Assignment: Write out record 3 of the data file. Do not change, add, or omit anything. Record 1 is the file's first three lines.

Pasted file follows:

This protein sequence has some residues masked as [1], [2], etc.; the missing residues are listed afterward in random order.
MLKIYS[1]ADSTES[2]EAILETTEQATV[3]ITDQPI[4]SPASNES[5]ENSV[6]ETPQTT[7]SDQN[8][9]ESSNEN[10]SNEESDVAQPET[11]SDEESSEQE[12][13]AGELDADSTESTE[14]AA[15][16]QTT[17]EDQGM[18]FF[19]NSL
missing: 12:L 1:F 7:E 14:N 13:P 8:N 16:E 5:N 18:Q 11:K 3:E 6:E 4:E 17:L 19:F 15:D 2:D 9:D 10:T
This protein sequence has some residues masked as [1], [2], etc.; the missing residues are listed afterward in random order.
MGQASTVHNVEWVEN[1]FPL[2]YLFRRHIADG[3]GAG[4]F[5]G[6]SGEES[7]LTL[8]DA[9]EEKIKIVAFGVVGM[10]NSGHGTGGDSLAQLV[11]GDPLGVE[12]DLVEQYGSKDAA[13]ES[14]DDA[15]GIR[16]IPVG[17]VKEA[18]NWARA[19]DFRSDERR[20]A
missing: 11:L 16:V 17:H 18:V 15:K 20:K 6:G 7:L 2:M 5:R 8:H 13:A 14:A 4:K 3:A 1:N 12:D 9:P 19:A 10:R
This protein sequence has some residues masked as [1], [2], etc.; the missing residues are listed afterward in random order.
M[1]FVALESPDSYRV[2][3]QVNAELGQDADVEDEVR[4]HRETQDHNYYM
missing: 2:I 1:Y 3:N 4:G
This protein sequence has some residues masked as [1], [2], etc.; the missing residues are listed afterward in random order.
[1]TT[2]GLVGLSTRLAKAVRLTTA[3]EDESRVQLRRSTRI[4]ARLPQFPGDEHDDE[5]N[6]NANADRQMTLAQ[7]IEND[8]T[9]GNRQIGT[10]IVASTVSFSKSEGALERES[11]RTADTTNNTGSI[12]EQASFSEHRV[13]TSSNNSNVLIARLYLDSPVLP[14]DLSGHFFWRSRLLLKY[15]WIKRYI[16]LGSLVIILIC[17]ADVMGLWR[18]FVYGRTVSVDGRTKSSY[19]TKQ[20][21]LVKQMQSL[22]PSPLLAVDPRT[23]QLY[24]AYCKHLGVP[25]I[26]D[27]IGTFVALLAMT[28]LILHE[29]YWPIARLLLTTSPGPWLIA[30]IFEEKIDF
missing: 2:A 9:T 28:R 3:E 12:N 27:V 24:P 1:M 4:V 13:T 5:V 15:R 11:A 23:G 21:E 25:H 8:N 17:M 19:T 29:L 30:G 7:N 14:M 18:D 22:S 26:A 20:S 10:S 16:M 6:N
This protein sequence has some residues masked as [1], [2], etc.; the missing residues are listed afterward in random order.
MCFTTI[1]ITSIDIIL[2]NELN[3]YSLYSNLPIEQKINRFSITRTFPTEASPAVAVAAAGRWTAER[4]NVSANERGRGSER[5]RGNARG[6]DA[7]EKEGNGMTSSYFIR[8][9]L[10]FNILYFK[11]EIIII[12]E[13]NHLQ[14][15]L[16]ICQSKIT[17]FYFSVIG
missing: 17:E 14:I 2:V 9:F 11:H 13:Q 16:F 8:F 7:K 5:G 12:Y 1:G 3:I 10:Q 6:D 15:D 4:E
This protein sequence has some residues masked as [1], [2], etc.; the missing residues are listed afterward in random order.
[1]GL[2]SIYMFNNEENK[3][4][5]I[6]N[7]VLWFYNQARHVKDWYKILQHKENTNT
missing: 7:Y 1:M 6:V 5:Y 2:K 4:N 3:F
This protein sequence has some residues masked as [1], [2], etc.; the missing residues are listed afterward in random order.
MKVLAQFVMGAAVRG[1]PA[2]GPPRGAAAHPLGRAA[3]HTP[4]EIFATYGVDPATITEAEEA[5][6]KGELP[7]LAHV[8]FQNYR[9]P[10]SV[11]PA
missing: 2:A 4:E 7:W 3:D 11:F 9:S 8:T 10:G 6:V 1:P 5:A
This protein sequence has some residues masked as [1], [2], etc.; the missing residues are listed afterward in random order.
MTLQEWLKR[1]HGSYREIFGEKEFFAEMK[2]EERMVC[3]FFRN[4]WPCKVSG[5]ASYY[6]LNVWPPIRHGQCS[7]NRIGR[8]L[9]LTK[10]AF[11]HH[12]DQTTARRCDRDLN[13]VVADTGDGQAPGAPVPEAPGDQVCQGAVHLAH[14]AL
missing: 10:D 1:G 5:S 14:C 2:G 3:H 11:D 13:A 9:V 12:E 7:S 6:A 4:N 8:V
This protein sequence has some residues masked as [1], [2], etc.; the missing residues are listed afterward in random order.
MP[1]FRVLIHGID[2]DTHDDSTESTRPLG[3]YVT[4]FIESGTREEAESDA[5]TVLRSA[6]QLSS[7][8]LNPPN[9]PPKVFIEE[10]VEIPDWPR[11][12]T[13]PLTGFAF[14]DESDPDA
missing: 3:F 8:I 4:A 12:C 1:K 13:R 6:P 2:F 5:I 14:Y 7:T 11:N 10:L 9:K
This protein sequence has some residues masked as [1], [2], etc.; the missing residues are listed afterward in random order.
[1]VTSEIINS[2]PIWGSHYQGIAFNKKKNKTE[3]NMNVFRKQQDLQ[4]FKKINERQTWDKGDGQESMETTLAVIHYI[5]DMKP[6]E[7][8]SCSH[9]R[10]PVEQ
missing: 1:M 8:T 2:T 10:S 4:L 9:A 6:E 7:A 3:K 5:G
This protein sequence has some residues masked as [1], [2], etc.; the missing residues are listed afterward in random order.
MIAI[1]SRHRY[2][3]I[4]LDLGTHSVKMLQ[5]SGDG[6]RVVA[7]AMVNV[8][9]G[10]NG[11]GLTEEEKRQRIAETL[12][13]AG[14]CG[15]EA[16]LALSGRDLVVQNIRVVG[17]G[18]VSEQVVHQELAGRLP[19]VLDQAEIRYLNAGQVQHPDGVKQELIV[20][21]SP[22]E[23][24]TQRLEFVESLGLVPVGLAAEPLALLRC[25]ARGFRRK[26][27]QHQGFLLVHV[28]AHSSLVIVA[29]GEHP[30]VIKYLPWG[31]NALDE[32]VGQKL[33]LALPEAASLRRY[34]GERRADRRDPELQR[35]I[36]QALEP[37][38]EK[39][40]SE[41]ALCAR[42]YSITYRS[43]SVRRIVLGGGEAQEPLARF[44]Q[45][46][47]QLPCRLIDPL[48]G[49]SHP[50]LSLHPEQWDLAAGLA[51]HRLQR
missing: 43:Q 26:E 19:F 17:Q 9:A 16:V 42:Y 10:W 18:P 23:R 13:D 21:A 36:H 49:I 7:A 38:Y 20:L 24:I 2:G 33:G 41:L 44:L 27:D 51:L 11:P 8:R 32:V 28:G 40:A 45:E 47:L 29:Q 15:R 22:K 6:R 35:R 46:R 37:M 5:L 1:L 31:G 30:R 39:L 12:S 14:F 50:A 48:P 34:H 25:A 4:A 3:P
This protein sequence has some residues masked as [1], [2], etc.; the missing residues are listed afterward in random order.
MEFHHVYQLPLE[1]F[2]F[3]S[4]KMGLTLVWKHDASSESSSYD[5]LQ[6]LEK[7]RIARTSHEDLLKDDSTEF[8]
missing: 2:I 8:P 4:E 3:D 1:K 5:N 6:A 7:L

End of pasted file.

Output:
This protein sequence has some residues masked as [1], [2], etc.; the missing residues are listed afterward in random order.
M[1]FVALESPDSYRV[2][3]QVNAELGQDADVEDEVR[4]HRETQDHNYYM
missing: 2:I 1:Y 3:N 4:G